Mark Buehrle could have easily handled the lazy little infield pop-up off the bat of Lorenzo Cain of the Kansas City Royals in the fourth inning of Sunday's game.
The pitcher for the Toronto Blue Jays has not earned three Gold Glove awards, the annual hardware handed out each year in Major League Baseball to those individuals judged the best fielders at their position, for nothing.
But like all good pitchers, when Buehrle heard the bark from Toronto first baseman Edwin Encarnacion that he had it, the pitcher dutifully stepped aside.
That is when things turned murky for Encarnacion, struggling to track the ball in the bright sunshine that was streaming into Rogers Centre through the open roof.
At the last moment, Encarnacion lost it in the sun. The ball bounced off the stadium's springy artificial surface just off the pitcher's mound along the first base side without being touched.
The ball then continued its unlikely journey, rolling several feet until it passed over the foul line, and the play was ruled a simple foul ball.
Instead of being at first base, Cain had to resume his at-bat, and Buehrle proceeded to strike him out to end the inning.
It has been that kind of a season for Buehrle, when even the blunders have silver linings.
"I've got a horseshoe stuck up my rear end pretty far right now, so I'm not complaining," Buehrle would later acknowledge.
The veteran lefty continued his special season on Sunday, confounding the Royals over eight innings of work, allowing just six hits during a workmanlike 4-0 Blue Jays victory.
Buehrle is now 10-1 on the season as the Blue Jays (34-24) won a second consecutive game over the Royals (26-30) to earn a split in the four-game set. Buehrle's earned run average is now 2.10.
Dioner Navarro stroked a home run in the second inning for the Blue Jays giving them all the offence they would need on this day.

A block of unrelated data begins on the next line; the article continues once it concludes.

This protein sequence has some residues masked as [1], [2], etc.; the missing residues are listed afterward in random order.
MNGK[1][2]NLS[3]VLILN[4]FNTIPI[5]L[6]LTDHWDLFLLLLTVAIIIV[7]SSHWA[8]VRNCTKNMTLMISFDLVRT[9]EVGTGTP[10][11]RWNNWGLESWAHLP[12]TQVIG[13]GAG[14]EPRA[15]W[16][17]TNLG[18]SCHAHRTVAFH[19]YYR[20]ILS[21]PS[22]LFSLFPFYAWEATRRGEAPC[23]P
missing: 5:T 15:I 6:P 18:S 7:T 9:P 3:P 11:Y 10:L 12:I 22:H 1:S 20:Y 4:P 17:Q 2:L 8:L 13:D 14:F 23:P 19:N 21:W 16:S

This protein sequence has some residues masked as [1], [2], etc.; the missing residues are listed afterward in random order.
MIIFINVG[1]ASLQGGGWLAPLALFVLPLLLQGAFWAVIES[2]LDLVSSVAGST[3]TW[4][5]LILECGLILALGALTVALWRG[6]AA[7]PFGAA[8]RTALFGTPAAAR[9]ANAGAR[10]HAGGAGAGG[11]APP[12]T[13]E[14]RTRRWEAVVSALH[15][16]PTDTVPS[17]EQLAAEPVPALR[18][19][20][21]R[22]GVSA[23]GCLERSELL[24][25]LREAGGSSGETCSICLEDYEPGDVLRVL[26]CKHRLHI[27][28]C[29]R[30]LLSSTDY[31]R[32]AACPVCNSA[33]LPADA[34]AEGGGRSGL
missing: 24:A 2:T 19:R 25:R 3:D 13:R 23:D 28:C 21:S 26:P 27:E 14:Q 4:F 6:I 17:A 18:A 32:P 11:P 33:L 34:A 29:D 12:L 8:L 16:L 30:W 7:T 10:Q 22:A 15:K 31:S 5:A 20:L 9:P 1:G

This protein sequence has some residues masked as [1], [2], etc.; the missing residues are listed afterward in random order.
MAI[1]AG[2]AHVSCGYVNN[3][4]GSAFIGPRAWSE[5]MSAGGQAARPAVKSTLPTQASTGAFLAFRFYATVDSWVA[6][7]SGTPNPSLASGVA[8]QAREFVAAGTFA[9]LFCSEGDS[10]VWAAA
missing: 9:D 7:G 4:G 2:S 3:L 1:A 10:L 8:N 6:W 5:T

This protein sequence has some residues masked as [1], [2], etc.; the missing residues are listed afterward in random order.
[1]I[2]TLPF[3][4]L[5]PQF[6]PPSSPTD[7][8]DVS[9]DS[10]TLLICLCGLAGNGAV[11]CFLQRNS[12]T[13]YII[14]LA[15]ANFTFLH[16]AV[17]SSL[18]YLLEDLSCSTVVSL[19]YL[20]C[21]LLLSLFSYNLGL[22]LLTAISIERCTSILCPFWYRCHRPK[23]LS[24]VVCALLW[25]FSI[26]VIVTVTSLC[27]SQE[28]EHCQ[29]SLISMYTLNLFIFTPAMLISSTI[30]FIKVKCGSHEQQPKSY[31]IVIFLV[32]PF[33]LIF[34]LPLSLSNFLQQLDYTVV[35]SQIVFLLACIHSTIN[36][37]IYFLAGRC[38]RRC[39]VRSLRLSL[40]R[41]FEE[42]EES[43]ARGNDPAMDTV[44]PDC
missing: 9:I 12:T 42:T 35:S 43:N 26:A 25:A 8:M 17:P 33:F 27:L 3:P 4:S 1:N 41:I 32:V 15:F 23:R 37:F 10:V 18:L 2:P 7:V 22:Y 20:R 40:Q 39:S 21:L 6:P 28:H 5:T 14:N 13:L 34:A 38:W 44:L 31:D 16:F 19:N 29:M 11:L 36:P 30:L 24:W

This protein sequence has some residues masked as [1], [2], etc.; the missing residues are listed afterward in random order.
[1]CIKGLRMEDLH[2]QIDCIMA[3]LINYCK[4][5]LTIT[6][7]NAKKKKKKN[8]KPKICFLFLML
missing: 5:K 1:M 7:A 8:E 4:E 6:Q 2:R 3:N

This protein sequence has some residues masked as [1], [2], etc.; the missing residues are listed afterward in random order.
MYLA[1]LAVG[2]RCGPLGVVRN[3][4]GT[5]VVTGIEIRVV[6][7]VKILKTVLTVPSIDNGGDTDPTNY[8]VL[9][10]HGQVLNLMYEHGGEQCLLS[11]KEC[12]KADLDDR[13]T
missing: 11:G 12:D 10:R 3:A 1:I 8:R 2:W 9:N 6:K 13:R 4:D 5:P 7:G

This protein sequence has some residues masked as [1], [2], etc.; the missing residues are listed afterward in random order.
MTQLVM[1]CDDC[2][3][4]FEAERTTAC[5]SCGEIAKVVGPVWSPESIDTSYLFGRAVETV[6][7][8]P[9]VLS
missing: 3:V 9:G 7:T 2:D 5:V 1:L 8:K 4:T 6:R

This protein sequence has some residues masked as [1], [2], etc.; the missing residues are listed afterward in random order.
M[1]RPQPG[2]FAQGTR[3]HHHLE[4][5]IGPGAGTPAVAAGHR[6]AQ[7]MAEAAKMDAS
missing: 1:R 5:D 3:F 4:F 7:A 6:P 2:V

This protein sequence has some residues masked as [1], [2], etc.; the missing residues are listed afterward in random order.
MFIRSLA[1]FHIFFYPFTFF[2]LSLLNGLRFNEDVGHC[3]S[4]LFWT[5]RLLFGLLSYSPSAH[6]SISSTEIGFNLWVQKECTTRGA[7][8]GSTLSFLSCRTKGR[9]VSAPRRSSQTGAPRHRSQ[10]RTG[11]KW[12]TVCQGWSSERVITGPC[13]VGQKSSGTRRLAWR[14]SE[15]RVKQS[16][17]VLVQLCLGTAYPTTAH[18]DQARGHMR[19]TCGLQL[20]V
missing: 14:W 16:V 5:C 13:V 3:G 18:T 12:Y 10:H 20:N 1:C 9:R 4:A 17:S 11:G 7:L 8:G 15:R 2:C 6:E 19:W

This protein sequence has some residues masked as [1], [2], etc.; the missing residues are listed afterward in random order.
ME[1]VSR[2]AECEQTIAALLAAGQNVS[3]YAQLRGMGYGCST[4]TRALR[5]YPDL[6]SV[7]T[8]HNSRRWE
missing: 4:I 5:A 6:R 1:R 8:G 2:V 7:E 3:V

Anthony Gose was credited with an RBI in the fourth when he hit into a fielder's choice.
And Encarnacion, coming off a splendid month of May where he clubbed 16 home runs, is picking right up where he left off, knocking a two-run shot out of the yard in the eighth to ice the victory.
Toronto manager John Gibbons was asked what was left to say about Buehrle, who is already sitting on 10 wins by June 1st.
"Well, he ought to be starting the all-star game," Gibbons said. "Today was as good as he's been all year. But you know what, he's really been great. It seems like every time I come in here you've got to describe it the same way. But that's what he does.
"He keeps you off-balance, he never gives in. He hits both sides of the plate. To sum it up, he's a pitcher."
Ned Yost, the Kansas City manager, was equally impressed.
"He's a master at what he does," Yost said. "He commands the baseball so well, changes speeds off everything he has. He has the ability to read the hitter's reaction to the pitch before to know what he's going to throw next. If the hitter is gearing up, he backs off, if the hitter is backing off, he gears up.
"He just pitched a phenomenal game."
With the Minnesota Twins beating up the New York Yankees 7-2, Toronto's lead atop the American League East standing is now 3 1/2 games as the Blue Jays head into Detroit on Tuesday to begin a three-game series against the Tigers.
A live band was cranking out the hurtin' tunes from the centerfield stands as a healthy gathering of 38,008 streamed into Rogers Centre before the start of the game.
It was a "Country Day" promotion and free straw cowboy hats were handed out to the first 20,000 patrons.
It was the perfect backdrop for Buehrle to perform, a good-old country boy if there ever was one.
It was only last July that Buehrle, after two-hitting the Twins in a 4-0 Blue Jays victory in Toronto, quickly departed the stadium so he could go see country star Tim McGraw, who was performing at a nearby venue.
Encarnacion's miscue aside, the Blue Jays have been playing superb defence, and Sunday it was Jose Reyes who provided the highlight reel play.
The shortstop ranged far to his right to pluck a ground ball off the bat of Billy Butler in the sixth inning where Eric Hosmer made the unwise decision to try to advance to third from second base.
Reyes managed to keep his balance and made a good throw to Juan Francisco at third base and the lead runner was tagged out.
"In a two run game, that's big," Gibbons said. "That's what good shortstops do.